Beneath the polarized political spats that characterize the national conversation, there is a surprising degree of consensus between left and right on what is wrong with society. Selfishness, corruption, tribalism and a failure to build for the long term — these are universally decried. We can all see the same glitching appliances, but we seem determined not to follow the leads back to the same plugs.

Occasionally thinkers appear that dig beneath the political fray and offer insight into how these political differences have come about. Three such writers that were published a generation ago, and have since been proved unequivocally right, are now available in my new preferred medium, the audiobook. I thought it might prove instructive to revisit them.

Christopher Lasch, a Nebraskan Cassandra who anticipated not only America’s coming woes but many of Britain’s, too, is perhaps the best of them. Lasch, a genial fellow who shared a room with John Updike at Harvard, made that familiar intellectual journey, exemplified by Christopher Hitchens, from neo-Marxist in his Sixties youth to sound good sense in his later years, before being cut off cruelly by cancer at just 61.

His breakthrough work, and still his best-known, was The Culture of Narcissism in 1979. If you wanted a primer to the era, a non-fiction counterpart to Tom Wolfe’s Bonfire of the Vanities, you couldn’t do much better. And it is good to have narcissism discussed by someone who actually knows what it means, beyond ‘fancies himself something rotten’.

But for me it’s his last work, Revolt of the Elites, that resounds today. It is a well evidenced and elegantly argued defense of the traditional virtues of common decency, of laying aside gratification and putting your shoulder to the common wheel. It is Lasch’s suspicion that these traditional virtues were being eroded by a neoliberal meritocracy, which had somehow managed to subvert the original American Dream and twist it into something ugly instead.

For Lasch, the whole point of the Republic was that you didn’t have to be upwardly mobile, to deserve and demand respect. You earned it by fulfilling your role with diligence and humility, whatever and wherever it was.

The new elites, Lasch observed, ‘retained many of the vices of aristocracy without its virtues’ and had detached themselves from the great unwashed, both physically and in all legal and moral obligations too. Anyone who was paying attention four and a half years ago saw where that got them.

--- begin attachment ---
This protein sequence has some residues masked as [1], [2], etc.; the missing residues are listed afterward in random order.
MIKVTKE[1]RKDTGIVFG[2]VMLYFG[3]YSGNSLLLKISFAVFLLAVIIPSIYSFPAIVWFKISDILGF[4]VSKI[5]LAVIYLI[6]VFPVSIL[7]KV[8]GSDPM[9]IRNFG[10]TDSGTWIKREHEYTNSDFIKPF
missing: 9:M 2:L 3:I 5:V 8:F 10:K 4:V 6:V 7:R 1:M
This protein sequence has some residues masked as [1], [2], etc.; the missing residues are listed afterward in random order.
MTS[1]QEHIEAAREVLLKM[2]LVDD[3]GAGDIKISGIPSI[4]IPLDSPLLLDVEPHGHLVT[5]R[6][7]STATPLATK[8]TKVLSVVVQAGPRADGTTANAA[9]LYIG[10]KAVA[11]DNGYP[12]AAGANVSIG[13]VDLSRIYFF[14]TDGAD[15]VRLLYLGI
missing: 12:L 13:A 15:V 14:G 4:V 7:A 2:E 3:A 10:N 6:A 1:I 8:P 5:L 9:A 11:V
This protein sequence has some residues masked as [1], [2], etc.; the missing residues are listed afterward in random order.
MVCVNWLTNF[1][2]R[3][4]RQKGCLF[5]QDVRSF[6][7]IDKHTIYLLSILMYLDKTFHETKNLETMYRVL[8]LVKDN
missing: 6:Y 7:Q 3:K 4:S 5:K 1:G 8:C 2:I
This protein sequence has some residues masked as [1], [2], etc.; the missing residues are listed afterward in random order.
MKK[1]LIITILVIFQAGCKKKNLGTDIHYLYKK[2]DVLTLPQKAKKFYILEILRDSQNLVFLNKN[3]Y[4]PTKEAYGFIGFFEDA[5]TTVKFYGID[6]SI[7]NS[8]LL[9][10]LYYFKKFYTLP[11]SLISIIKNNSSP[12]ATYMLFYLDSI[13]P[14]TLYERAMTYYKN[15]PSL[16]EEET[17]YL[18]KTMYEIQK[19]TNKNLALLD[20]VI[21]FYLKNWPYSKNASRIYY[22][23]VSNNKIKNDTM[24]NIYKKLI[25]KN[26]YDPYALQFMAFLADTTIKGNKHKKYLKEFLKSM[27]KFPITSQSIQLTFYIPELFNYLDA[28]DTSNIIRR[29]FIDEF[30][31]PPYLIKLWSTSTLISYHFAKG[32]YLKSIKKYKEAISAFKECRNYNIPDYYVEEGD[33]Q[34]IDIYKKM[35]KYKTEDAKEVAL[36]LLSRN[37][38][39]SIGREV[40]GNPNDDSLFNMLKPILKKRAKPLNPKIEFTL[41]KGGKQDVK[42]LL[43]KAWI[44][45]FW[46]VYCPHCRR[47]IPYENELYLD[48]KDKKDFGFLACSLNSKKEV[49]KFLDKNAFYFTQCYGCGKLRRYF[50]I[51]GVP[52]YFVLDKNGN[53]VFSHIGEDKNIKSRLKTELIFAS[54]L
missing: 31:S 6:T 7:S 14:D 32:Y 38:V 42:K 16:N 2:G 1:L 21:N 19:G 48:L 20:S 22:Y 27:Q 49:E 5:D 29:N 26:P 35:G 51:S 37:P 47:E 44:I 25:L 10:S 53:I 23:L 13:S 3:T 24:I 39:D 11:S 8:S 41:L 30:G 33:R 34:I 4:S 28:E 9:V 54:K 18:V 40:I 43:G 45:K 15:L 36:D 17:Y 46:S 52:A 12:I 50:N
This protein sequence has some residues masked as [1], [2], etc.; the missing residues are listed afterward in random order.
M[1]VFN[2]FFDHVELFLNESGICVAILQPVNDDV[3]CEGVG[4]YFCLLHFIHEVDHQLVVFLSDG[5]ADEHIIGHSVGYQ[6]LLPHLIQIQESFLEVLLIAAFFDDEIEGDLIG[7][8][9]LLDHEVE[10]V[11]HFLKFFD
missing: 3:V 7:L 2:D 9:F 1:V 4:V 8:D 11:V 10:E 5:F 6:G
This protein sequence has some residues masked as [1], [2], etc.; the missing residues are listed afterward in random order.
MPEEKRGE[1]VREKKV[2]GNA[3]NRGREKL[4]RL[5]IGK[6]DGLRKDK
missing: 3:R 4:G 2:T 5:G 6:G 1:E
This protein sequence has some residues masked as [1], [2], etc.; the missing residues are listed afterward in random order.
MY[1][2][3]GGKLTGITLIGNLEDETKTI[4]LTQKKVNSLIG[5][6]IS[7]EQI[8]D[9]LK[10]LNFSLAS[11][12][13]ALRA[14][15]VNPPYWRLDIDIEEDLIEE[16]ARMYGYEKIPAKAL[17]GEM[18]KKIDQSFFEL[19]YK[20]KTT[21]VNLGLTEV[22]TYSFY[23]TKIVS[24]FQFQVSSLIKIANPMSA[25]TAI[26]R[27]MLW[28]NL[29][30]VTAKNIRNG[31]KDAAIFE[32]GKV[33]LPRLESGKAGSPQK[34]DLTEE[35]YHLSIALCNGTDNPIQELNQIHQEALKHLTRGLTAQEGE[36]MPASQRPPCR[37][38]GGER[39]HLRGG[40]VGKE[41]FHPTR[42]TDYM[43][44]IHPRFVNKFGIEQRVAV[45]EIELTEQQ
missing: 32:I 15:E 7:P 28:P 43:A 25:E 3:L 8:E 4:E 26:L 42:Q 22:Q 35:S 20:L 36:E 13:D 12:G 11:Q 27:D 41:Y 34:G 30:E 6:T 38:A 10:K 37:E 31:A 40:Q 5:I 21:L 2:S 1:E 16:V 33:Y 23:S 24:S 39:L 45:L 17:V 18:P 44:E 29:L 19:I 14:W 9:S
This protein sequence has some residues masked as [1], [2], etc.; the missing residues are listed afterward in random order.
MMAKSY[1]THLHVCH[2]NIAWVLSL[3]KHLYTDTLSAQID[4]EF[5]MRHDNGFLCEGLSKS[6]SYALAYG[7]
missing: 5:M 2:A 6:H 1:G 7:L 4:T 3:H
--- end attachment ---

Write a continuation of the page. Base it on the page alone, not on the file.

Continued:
It’s the clarity and detail as Lasch recounts this gradual inversion of values that makes this essential listening, like finding cool clear water in a desert, or rather, in an overheated shopping mall.

Showing its age a little more, Allan Bloom’s The Closing of the American Mind was a huge hit in its day, rather confounding its author’s expectations and indeed his own argument, which was that the American public no longer had an appetite for this sort of thing. A Chicago professor’s detailed lament on the unwillingness of his students to engage with historical context and heavyweight philosophical debates — to think they know it all, in short — it is the kind of thing you might imagine David Starkey rattling off now, perhaps after being forced to watch something about the 1619 Project.

Plato, Rousseau, Nietzsche and Max Weber get half a page each in the index, Jacques Derrida and the Buddha get a single entry each. But it is well-suited to the audiobook format as you can mentally skim when it gets too heavy and still benefit from something very close to the reading that Bloom denounces ‘kids today’ for being unwilling to do. If you harbor a suspicion that demands to ‘decolonize the curriculum’ are really just a cover for the age-old demand to make it easier, you will enjoy this.

Finally, Amusing Ourselves to Death by Neil Postman is a fantastic listen. Pithy, trenchant and furnished with vivid historical detail, it plays like a Town Hall address. Postman argues that serious debate has become impossible, as politics has devolved into a branch of show-business, due to our transition from a typographical society to a televisual one, obsessed with surface gloss. Writing in 1985, his Exhibit One was the presidency of former Hollywood actor Ronald Reagan. I doubt he would feel terribly reassured by the events of the last few years.

Quite where Postman would situate audiobooks on the text/TV spectrum I won’t presume to guess, but I’d argue, much closer to the former, and as capable of communicating complex thought, paradox and irony, nuance and precision as anything on the printed page. And with the speed function in play, you can easily get through Postman’s superbly pessimistic polemic in a single evening, before catching up with the latest on the 24-hour news channels in time to unsettle and disturb your ordered thoughts before bed.

This article was originally published on Spectator Life.